Community participation is all the more relevant to the park given the way its management has evolved. After starting out as a local authority initiative in the 1960s with the aim of enabling inhabitants to enjoy the countryside on their doorstep, the Colne Valley Regional Park is now managed by a Community Interest Company with a wide diversity of partners involved (local authorities, parish councils, community groups, resident associations, farmers, landowners, charities, businesses, user groups, etc.). A telling example of this evolution: the Chair of the community is a farmer and businessman, and the vice president is a legal representative of a council in the area.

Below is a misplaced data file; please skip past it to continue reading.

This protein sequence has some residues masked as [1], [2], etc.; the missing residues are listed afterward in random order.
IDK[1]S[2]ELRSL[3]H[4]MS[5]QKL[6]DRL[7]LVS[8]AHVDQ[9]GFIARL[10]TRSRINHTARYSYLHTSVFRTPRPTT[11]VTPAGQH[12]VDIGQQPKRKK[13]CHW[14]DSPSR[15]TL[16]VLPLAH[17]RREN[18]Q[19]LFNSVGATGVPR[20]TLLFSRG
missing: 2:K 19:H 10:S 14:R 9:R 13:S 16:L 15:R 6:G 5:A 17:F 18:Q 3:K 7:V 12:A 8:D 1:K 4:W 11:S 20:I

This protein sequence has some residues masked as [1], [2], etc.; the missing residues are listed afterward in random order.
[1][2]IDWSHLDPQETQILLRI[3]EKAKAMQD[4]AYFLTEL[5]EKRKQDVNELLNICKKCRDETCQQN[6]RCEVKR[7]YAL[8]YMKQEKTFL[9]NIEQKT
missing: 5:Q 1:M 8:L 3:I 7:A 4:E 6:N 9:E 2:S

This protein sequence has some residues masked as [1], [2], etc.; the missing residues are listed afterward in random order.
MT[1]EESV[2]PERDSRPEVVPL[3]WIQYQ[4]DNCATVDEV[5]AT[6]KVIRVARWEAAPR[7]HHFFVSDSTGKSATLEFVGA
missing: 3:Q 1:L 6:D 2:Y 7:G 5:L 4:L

Community members provide seedbed funding necessary to the implementation of the organisation’s objectives, which is then used to get match funding and to apply, through groundwork, for grants and awards. Over the years, its activities have included the development of several path networks, as well as other projects responding to the many challenges that come with development proposals in the area.
A great challenge for the sustainability of the organisation is to ensure continuous funding sources that can allow long-term strategies. Jerry also insisted on the fact that the organisation has very small ownership of the park and quite restricted management rights. There is according to him a need for a complete step change in the management system of the park, in order to ensure better coordination and avoid land to be misused.